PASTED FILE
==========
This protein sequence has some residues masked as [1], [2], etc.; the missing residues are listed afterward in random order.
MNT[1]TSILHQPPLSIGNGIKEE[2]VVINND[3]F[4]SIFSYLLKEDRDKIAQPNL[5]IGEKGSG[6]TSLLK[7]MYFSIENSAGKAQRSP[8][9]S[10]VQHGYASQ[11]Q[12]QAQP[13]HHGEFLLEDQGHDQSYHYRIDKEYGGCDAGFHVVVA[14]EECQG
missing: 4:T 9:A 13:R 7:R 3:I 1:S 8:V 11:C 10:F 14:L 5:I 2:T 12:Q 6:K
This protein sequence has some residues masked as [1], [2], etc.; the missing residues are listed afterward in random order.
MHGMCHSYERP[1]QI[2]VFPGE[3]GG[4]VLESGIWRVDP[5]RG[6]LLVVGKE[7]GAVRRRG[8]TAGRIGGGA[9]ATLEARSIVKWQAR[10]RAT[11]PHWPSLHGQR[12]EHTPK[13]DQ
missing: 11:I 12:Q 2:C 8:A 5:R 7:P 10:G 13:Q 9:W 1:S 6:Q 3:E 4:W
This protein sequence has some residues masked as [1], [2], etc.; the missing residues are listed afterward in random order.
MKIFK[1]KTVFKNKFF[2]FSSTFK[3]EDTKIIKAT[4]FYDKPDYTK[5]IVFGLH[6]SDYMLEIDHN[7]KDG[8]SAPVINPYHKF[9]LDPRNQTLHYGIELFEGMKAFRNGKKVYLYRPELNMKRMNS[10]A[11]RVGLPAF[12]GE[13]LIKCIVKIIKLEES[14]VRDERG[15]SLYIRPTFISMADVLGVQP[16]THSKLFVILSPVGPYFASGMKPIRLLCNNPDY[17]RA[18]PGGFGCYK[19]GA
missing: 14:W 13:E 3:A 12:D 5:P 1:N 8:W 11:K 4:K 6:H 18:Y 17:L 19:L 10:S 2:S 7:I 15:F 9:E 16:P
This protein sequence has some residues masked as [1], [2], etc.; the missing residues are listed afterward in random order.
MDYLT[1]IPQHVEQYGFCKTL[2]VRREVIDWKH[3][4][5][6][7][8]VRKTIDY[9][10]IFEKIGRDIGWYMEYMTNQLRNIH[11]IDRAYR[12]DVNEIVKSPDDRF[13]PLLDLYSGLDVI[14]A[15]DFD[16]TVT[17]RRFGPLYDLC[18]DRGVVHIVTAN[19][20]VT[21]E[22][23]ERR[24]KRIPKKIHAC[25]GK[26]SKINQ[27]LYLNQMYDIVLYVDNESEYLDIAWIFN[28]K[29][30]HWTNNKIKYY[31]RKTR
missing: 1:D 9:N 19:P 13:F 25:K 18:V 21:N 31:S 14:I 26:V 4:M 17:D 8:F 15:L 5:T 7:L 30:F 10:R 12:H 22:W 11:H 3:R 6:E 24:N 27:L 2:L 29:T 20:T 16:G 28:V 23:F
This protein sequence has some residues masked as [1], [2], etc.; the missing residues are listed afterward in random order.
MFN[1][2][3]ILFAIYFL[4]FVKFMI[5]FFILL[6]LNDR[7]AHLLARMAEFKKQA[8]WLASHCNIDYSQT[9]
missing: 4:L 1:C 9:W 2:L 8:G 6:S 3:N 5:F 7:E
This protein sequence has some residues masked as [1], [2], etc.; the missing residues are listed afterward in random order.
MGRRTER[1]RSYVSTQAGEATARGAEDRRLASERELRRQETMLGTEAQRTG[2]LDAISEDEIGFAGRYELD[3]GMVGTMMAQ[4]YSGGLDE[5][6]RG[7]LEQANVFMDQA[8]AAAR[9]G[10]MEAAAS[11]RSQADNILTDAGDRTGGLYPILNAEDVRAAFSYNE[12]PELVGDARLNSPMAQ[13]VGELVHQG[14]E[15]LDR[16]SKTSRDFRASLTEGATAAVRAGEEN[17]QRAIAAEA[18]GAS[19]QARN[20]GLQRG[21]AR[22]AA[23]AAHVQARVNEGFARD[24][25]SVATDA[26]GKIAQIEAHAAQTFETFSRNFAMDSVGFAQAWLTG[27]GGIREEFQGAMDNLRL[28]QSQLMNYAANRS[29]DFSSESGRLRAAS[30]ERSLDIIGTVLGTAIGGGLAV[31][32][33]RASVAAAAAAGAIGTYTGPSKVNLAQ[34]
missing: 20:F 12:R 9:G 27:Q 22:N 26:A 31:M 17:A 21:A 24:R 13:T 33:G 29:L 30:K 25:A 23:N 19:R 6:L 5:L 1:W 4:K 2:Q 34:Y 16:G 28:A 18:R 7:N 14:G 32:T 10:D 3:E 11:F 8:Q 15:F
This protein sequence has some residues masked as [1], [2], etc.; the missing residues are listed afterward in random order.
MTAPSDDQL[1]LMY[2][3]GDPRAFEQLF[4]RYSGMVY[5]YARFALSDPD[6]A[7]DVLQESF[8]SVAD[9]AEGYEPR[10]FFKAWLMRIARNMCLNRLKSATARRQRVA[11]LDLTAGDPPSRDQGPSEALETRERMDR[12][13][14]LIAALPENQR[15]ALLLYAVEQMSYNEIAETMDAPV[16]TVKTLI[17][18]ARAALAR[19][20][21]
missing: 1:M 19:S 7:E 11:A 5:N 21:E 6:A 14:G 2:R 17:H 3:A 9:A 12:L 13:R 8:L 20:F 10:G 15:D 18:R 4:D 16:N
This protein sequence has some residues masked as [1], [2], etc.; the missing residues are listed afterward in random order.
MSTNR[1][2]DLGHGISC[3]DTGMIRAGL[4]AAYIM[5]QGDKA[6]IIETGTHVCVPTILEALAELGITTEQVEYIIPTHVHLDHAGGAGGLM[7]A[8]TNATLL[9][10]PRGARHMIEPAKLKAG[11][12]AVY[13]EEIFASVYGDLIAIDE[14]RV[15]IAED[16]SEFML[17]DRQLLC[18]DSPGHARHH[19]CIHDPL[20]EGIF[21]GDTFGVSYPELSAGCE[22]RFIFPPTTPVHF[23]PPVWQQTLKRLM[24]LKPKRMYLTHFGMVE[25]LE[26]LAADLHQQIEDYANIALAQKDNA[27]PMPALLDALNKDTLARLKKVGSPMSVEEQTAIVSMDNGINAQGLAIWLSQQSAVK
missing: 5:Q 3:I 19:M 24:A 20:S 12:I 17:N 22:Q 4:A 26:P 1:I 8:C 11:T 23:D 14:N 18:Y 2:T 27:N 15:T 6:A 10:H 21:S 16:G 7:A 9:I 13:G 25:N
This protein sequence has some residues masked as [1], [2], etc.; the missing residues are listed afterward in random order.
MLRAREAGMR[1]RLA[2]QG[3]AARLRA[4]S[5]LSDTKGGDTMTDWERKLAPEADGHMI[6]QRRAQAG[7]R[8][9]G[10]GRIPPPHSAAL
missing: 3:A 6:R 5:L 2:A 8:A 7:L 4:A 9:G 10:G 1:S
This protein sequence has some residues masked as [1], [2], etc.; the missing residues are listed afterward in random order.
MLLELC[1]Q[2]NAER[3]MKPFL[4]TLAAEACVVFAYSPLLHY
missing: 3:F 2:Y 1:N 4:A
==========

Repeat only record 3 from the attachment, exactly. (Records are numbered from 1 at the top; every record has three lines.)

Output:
This protein sequence has some residues masked as [1], [2], etc.; the missing residues are listed afterward in random order.
MKIFK[1]KTVFKNKFF[2]FSSTFK[3]EDTKIIKAT[4]FYDKPDYTK[5]IVFGLH[6]SDYMLEIDHN[7]KDG[8]SAPVINPYHKF[9]LDPRNQTLHYGIELFEGMKAFRNGKKVYLYRPELNMKRMNS[10]A[11]RVGLPAF[12]GE[13]LIKCIVKIIKLEES[14]VRDERG[15]SLYIRPTFISMADVLGVQP[16]THSKLFVILSPVGPYFASGMKPIRLLCNNPDY[17]RA[18]PGGFGCYK[19]GA
missing: 14:W 13:E 3:A 12:D 5:P 1:N 8:W 11:K 4:K 6:H 18:Y 17:L 19:L 10:S 2:S 7:I 15:F 9:E 16:P